Why does a thread survive the main method in Java?

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I was teaching myself Java threading and I noticed something that confuses me a little. I made a class called engine implementing Runnable. The run method just prints "Hello World", sleeps for a second, and repeats.

In my main method, I have:

public static void main(String[] args) {
    Thread thread = new Thread(engine);
    thread.start();
    System.out.println("Done.");
}

As I expected, I see "Hello World" and "Done." printed quickly, meaning the main method has reached the end, but what I didn't expect was that the thread I started kept running even after the end of main was reached.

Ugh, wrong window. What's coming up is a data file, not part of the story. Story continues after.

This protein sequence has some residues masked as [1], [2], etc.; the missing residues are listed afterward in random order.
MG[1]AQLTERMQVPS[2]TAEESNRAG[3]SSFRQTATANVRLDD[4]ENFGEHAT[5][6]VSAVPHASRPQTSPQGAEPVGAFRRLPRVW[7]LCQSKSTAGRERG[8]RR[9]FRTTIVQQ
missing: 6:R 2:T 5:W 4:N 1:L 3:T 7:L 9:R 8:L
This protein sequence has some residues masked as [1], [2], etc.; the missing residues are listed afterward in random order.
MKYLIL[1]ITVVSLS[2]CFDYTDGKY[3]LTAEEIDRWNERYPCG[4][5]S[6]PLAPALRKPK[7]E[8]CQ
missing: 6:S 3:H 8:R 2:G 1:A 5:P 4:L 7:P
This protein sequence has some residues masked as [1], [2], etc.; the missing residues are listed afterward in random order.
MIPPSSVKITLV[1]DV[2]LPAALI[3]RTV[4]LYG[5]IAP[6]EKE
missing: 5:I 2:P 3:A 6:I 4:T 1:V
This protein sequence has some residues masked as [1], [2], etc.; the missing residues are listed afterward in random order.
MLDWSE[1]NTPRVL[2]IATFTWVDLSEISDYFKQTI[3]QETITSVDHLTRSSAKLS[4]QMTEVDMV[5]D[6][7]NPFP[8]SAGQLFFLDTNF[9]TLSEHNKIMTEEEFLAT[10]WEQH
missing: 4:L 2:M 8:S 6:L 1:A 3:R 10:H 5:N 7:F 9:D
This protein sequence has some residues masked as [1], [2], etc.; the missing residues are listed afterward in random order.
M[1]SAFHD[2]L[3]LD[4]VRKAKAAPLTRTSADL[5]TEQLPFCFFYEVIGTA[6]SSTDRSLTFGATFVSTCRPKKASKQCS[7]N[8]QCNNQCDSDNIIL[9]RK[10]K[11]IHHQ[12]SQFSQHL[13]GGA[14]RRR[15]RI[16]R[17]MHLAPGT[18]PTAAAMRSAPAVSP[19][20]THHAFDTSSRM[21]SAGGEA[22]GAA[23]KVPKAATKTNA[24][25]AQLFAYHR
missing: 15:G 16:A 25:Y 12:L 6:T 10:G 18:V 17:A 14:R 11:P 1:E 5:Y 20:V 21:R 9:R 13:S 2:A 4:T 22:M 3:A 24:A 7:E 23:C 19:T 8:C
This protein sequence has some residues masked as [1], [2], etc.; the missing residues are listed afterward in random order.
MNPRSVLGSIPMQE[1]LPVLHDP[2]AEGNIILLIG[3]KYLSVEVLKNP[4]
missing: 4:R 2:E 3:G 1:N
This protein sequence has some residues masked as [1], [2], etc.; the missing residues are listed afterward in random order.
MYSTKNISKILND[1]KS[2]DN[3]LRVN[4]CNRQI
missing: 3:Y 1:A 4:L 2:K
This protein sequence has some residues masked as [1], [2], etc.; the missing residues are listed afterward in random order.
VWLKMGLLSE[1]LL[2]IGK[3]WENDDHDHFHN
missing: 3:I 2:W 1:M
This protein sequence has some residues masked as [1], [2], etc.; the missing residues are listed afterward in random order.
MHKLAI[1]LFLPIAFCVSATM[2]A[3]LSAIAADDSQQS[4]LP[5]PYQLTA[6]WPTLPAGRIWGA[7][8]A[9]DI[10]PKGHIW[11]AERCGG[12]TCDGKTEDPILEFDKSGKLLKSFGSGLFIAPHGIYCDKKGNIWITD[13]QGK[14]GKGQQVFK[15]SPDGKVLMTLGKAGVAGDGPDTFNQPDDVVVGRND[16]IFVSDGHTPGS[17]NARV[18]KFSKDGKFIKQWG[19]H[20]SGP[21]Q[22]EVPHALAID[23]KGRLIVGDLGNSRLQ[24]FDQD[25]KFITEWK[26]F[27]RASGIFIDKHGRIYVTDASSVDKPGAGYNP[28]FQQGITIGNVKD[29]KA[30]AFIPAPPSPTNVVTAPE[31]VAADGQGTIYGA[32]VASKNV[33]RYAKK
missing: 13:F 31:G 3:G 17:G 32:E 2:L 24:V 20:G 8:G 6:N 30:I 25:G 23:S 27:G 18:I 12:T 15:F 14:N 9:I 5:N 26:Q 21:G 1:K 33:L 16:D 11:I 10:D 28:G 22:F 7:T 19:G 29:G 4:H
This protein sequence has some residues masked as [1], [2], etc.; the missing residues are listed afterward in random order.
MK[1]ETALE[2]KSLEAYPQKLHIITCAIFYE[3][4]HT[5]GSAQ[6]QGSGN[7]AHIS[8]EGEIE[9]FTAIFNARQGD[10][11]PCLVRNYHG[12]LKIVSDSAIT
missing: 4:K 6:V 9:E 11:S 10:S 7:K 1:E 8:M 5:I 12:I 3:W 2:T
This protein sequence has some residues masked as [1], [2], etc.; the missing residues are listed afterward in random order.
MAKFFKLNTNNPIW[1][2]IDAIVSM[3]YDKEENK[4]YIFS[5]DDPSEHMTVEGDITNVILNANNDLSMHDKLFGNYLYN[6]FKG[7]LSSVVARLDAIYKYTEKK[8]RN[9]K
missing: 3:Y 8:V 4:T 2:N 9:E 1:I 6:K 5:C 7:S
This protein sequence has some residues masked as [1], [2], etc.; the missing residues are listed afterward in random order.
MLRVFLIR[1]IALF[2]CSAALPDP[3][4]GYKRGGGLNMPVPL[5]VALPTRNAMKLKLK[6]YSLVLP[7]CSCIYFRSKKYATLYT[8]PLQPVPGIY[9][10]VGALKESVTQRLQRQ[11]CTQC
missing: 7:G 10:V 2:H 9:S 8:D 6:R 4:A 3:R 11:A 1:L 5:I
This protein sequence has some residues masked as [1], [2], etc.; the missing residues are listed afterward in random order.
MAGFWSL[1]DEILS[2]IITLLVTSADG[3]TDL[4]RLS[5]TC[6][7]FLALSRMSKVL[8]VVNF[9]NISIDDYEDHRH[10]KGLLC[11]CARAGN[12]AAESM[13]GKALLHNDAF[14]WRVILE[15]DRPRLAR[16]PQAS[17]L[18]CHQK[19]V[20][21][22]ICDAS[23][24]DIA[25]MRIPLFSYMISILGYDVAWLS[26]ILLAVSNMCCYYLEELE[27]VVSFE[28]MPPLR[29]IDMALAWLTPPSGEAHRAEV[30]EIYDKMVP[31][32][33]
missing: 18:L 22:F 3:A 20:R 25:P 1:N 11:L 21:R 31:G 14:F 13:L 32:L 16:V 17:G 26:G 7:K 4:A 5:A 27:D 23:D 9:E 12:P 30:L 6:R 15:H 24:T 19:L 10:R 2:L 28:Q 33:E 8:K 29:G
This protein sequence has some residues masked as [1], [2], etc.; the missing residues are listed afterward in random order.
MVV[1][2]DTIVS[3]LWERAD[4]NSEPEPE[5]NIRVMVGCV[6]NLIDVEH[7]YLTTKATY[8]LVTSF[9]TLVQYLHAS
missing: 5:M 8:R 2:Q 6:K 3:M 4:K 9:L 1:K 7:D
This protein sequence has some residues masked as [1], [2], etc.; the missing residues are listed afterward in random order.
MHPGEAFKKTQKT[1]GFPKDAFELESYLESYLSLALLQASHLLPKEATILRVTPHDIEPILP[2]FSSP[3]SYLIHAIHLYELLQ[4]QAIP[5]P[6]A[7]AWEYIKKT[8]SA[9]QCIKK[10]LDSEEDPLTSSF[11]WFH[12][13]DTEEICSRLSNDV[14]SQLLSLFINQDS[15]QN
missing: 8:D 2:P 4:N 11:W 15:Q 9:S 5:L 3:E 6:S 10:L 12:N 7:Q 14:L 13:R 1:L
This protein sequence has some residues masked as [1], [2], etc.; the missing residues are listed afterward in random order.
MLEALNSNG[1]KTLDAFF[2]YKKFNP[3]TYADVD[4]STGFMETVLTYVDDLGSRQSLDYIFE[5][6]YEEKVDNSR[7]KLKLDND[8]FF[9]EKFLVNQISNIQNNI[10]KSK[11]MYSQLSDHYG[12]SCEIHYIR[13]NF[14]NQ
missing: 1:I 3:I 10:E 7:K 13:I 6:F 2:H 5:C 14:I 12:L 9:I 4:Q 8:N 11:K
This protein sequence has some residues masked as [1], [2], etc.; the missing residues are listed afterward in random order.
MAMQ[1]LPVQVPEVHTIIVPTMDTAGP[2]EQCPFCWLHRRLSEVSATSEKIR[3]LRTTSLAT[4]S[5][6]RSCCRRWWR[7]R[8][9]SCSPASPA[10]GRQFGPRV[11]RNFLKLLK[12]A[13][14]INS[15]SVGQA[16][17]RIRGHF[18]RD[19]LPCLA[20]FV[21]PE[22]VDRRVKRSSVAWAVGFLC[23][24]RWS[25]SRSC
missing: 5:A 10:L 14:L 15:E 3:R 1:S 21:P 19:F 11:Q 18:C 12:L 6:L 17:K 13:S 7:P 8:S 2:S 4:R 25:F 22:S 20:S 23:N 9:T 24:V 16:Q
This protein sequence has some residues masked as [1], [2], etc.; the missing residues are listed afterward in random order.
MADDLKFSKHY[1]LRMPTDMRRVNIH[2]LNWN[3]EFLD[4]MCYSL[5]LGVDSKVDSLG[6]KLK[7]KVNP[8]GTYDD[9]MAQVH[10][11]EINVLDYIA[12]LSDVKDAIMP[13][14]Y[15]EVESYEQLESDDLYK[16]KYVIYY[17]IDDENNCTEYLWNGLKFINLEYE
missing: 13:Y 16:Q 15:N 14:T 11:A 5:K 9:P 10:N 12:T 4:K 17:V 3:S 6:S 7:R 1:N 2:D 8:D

Why does the program continue to execute even after main exits? I would have thought that when main exited the process would terminate and all of the threads would be cleaned up forcefully. Does this mean that every thread has to be joined/killed explicitly for a Java program to terminate?


If you want your program to exit when the main method finished, consider making your threads daemons. But take care of the fact, that daemon threads will be aborted, when main finishes.
You can create a daemon thead like so:

Thread t = new Thread(...);
t.setDaemon(true);

All non-daemon threads are user threads. Those threads are stopping the jvm from closing.